Jun. 22, 2020
We often hear of digital transformation (DX), but to what extent are companies really moving forward with digitalization? Since 2016, NRI has worked in partnership with the Japan Users Association of Information Systems (JUAS) to survey the state of DX efforts by companies. We asked NRI’s Ikumi Shiota and Yuya Miyata about the results of the FY 2019 survey.
Disparity with top runners grows more prominent when seen over the years
--- Please give us an overview of the joint surveys.
--- This was the fourth of these surveys; tell us about trends you have seen from the survey results.
Shiota: Meanwhile, we can see that a majority of companies have not gone so far as to carry out business model reforms using digital technology and IT, and have merely reformed their existing operational processes. As the reason for that, we see the reality that companies face concerns in terms of organizational limits and company climate, like that it’s not possible to go above and beyond existing organizational boundaries, try new things, or engage in speedy decision-making. Many companies appear to be trying various things like company-wide digital workshops and idea-thons involving other companies. However, for large companies in particular, there are cases where the numerous organizational levels mean delayed decision-making and discrepancies in action, and perception of division of roles among organizational entities can diverge. We feel that these companies must take on the next challenge of simplifying decision-making processes and reforming organizational structures, and resolve these issues from a broader perspective.
Important to cultivate a climate and environment where top management is involved and there is no rush to develop projects into new business
--- Are there any aspects of top runners’ efforts that serve as a useful reference?
Miyata: One aspect is that they have a higher proportion of top management taking responsibility for digitalization. If the top management conveys the company’s mission to its employees with strong resolve, the employees push forward even with difficult projects, and it is possible for digitalization to permeate the entire company. Conversely, if performance has been good and the top management feels no need to change their business model and no sense of crisis, digitalization is unlikely to progress.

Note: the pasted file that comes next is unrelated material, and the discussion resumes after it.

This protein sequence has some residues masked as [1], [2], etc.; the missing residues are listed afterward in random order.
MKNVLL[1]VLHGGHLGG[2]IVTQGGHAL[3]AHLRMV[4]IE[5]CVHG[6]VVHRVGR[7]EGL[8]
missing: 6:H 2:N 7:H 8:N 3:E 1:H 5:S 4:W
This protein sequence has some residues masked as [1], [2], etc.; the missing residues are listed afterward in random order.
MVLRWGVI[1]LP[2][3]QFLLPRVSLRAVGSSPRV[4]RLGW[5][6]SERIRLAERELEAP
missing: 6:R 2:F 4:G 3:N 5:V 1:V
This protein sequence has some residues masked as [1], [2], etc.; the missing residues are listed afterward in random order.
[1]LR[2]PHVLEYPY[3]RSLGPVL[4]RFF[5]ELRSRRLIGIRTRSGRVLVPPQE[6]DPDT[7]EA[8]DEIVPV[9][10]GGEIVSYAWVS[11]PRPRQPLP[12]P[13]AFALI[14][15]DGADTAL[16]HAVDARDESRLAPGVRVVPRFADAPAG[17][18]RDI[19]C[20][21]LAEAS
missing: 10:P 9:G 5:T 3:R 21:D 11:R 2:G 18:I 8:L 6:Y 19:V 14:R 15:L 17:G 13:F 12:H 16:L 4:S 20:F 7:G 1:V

Shiota: In the most recent survey, we asked about the state of efforts considered necessary from the perspective of organization, system, climate, and perception. When we carried out analysis of items for which companies responded they were “making some effort, but not enough”, we found that items where there was a difference of 30-40 percentage points between top runners and other companies were “digital education and enlightenment to all employees” and “speedy decision-making and agile implementation”. Though even top runners’ efforts are not necessarily sufficient, we can see their attitude of “let’s start by making an effort” even as they’re aware that it’s insufficient in the midst of uncertainty.
Miyata: In digitalization efforts, it is important to cultivate an environment where failure is permitted and it is possible to take on challenges regardless of outcome. If employees fear failure and find it difficult to carry out PoC, digitalization efforts will lag. In this respect, top runners make use of budgets that don’t require short-term results, considering it strategic investment.
Further, we also often hear that attempted PoCs don’t develop into new business and fizzle out instead, resulting in what we call “PoC fatigue”. What is important is what can be learned from the process and the result even if the result did not pan out according to expectation. If bosses don’t leave PoCs entirely up to those directly involved and instead follow up on them, share the lessons learned from them, and link them to subsequent efforts, it will surely be possible to avoid PoC fatigue.
Not only using technology but also rethinking of the value of what one provides
--- How can companies make use of these survey results?
Miyata: I perform surveys of overseas companies in relation to my work, and I sense that Japanese companies are still behind in terms of digitalization and agile response. Going forward, in order for Japanese companies to shine in the midst of global competition, I hope to see them gain insights from these survey results and use them to help advance digitalization. On our part, we hope to dig even deeper into this information and support our customers in resolving their DX challenges.
Shiota: I believe digitalization involves not just making use of technology, but also overhauling one’s value system. We live in an era in which companies won’t be chosen by society if they only pursue their own profit, and therefore companies must consider what kind of value they can provide from a long-term perspective and bring in stakeholders from surrounding industries to come up with solutions to social challenges. That is why I would like to see companies focus on the conditions and trends of their customers and other companies in surrounding industries. I hope that on the basis of these survey results, companies will visualize where they’re lacking and where they can put in effort, and take a first step forward.